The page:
Motorola's TEAM: Push-to-Talk Everywhere

Motorola this week announced the first elements of their Total Enterprise Access and Mobility (TEAM) integrated voice and data portfolio, those being management and applications servers for their (and, really, anyone else's) wireless-LAN system, some very nice Windows Mobile 6.1-based Wi-Fi handsets, and associated software. Voice is well on its way to becoming a standard feature on essentially all enterprise-class wireless LAN systems going forward; it's already a key driver of the network planning process in many enterprises around the globe. Amortizing the cost of a WLAN installation across as many applications as possible makes it easier to justify taking the plunge for any individual app, and voice just fits so well here - it's an essential service, and we already know that mobile is the preferred voice vehicle for almost everyone today. A number of WLAN system vendors (Aruba, Cisco, Siemens, and more) already have voice functionality in their WLAN product lines today.

What I found most interesting in the Motorola announcement, however, was their emphasis on push-to-talk (aka PTT or P2T). Now, Motorola is already the king of PTT; there are millions of Motorola two-way radios in use globally today, and they are the company behind iDEN, the PTT technology at the core of Sprint's still-popular Nextel service, recently given a new lease on life. The new handsets include PTT, and there's gateway functionality to link in two-way radios out in the field. OK, this announcement has a distinctly vertical-market feel to it, but consider the possibilities here.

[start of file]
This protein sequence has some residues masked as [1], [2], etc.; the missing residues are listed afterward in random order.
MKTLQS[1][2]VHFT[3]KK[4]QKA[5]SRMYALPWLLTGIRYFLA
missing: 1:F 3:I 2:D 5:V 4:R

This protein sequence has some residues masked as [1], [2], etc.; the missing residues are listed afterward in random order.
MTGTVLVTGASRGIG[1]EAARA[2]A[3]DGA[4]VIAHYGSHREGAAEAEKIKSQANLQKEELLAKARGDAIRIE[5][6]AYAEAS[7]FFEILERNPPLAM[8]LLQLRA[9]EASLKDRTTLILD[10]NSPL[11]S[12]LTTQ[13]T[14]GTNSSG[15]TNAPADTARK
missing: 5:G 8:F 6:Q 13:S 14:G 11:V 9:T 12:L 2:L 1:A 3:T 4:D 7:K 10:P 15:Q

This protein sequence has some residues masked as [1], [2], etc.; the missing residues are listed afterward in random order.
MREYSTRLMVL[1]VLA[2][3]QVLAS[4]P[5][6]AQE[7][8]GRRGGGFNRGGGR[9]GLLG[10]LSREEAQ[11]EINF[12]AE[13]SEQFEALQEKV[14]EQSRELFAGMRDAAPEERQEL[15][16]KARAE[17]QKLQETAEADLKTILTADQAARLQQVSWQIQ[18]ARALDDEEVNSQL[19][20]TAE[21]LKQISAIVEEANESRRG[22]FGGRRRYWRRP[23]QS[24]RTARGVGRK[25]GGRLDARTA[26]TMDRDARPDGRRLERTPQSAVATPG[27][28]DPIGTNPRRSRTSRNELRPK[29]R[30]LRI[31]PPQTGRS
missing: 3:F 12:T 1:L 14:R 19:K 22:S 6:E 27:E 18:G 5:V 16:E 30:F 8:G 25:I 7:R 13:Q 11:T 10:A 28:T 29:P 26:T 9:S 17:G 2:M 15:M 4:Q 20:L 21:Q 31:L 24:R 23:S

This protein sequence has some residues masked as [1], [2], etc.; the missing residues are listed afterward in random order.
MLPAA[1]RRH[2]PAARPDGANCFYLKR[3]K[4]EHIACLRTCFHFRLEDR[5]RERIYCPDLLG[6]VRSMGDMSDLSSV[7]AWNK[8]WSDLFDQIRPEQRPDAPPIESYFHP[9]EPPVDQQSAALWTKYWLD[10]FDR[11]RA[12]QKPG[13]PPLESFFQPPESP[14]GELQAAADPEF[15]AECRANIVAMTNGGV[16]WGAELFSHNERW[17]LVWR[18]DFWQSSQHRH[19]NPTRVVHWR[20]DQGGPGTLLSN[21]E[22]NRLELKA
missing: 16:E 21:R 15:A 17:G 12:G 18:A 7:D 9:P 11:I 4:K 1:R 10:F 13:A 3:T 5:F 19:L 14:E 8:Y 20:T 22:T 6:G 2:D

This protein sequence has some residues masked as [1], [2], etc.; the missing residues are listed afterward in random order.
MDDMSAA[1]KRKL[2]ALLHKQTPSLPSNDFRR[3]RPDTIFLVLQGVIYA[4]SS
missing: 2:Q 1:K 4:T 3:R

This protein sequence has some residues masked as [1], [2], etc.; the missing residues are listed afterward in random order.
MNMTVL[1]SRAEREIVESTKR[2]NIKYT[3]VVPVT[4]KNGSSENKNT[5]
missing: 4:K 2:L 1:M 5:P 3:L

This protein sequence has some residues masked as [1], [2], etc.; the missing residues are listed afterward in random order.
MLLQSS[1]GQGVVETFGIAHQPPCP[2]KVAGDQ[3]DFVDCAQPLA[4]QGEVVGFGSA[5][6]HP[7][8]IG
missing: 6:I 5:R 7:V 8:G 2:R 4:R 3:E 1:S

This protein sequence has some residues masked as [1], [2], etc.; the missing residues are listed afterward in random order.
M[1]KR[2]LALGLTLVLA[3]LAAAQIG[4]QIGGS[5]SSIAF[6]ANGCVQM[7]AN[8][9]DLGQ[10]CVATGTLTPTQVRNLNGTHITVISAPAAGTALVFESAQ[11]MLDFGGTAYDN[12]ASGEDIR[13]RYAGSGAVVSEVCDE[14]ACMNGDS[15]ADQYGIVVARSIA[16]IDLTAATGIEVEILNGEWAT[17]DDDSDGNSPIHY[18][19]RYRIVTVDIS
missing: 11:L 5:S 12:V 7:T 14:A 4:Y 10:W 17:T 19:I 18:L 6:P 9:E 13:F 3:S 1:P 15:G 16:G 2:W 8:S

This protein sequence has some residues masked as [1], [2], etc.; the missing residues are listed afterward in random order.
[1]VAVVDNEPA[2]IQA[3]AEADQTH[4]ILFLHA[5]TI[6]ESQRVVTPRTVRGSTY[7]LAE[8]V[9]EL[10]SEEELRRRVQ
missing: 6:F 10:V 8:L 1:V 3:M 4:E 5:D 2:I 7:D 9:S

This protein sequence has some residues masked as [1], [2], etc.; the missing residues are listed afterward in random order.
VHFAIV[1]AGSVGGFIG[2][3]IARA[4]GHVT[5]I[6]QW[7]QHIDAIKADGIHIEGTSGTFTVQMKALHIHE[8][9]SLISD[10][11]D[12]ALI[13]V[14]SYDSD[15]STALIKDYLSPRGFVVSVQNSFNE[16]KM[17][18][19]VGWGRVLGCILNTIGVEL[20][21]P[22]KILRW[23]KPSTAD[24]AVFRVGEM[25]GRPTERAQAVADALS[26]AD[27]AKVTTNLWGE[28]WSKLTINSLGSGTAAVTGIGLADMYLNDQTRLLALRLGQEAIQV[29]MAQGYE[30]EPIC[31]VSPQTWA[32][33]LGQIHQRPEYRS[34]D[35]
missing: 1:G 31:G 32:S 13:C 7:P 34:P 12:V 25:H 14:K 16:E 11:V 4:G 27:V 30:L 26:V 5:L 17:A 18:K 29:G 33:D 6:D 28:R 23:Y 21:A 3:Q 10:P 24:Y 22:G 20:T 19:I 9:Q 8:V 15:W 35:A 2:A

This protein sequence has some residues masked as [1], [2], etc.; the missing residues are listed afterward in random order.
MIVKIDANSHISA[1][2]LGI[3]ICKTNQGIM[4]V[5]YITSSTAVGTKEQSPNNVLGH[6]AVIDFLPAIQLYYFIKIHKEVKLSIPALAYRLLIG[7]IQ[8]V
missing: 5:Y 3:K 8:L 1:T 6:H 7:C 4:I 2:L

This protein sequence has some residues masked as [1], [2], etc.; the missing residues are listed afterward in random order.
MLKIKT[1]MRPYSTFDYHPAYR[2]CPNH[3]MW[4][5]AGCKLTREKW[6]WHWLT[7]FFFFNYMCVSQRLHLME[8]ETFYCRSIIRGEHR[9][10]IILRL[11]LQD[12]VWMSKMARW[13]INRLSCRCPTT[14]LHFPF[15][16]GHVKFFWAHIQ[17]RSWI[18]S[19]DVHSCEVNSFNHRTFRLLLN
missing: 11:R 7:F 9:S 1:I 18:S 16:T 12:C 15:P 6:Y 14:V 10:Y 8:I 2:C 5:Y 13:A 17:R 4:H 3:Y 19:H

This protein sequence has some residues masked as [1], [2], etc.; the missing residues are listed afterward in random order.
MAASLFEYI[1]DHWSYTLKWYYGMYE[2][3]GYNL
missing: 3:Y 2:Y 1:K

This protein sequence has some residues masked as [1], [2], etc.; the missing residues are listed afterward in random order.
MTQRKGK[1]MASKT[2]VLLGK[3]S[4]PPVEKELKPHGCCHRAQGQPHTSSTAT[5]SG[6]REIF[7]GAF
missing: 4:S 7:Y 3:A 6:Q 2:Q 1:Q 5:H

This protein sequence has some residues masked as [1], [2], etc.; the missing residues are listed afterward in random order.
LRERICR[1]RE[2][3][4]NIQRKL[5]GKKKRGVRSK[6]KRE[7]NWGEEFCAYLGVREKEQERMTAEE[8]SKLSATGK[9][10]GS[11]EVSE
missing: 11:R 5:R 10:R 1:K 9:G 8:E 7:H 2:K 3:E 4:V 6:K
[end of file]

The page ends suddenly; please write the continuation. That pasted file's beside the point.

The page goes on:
PTT is going to become, I believe, a standard feature on essentially all handsets of all forms over time. It's convenient, it works well on IP-based networks (the PTT functionality that Sprint and Verizon ship is based on Qualcomm's QCHAT IP PTT), and it's a natural extension to social networking and enterprise Web 2.0 capabilities. Motorola's current line of handsets are VoFi (they use the albeit term VoWLAN; too many syllables for me) only, but it's clear that converged cellular/Wi-Fi handsets are going to dominate eventually, and these will certainly fit into Motorola's TEAM architecture. As I've written before, Motorola is the one company with fingers in every wireless pie, and, if the marketing folks can get those pies into the shop and make the case that they all taste pretty good together, then Motorola's future is very bright indeed.

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